The fine art of animation
NEW YORK — "There's this idea that animation can't be probing, provocative, and inquiring because it also has to be [entertainment]," says independent film animator Stacey Steers. "My animation is entertaining ... but it is asking questions, trying to investigate visual ideas."
Ms. Steers is an artist, an instructor at the University of Colorado, Boulder, and an award-winning filmmaker.
The independent films she creates are considered "fine-art animation." It takes her years to complete a single film, which puts commercial animation in perspective. She draws each image, which is colored by colleagues in Italy with watercolor and gouache; then she photographs each drawing.
The technique causes the background to "breathe": Since no two drawings can be exactly alike, the image flutters ever so slightly, giving the entire movie a human, artful texture. Machine-made images are far more precise.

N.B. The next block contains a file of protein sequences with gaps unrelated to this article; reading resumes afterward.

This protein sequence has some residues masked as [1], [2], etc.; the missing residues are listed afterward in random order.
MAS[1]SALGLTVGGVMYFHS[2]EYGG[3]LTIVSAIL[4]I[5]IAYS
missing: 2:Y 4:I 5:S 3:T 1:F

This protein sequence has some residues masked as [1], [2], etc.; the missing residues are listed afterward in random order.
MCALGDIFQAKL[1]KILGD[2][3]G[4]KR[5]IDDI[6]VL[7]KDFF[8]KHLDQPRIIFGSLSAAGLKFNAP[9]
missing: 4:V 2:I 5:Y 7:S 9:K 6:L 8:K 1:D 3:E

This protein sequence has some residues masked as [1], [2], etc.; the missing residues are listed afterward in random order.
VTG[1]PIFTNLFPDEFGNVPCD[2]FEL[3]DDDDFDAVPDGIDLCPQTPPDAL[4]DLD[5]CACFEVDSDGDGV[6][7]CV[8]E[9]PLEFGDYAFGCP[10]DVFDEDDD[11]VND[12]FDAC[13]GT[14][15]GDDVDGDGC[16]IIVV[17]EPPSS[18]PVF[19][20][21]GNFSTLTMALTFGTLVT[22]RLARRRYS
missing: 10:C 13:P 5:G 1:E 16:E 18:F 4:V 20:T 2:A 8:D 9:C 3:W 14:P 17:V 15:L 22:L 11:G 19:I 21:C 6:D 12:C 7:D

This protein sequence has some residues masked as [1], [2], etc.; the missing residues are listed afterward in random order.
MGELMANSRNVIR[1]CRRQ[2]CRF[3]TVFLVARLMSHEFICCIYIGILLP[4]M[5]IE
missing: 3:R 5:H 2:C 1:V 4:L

Her drawings are elegant and clean - deceptively simple - and her color palette subtle and earthen. Her new film, "Totem," is a real beauty, but most of us will only be able to catch a glimpse of this exquisite piece at film festivals. The hope is that someday television will be diverse enough to include animated works of art among all its works of pop.
Supple, airy images float across the screen: drawings of endangered animals that gracefully transmute into other animals as if in a dream.
The letters of the alphabet drift through - R (is for) rhinoceros - like a children's film. But "Totem" is not designed just for children. It is a serious work of art, complex and visually stunning. It suggests the very nature of evolution at the mythopoetic level, rather than the literal or scientific.
Steers speaks of the totem animals of tribal people - the connections to the natural world still maintained in these societies. There is a subtle connection drawn in the film between environmental crises and our inability to honor the animal kingdom - underscored without words by Bruce Odland's exquisite score.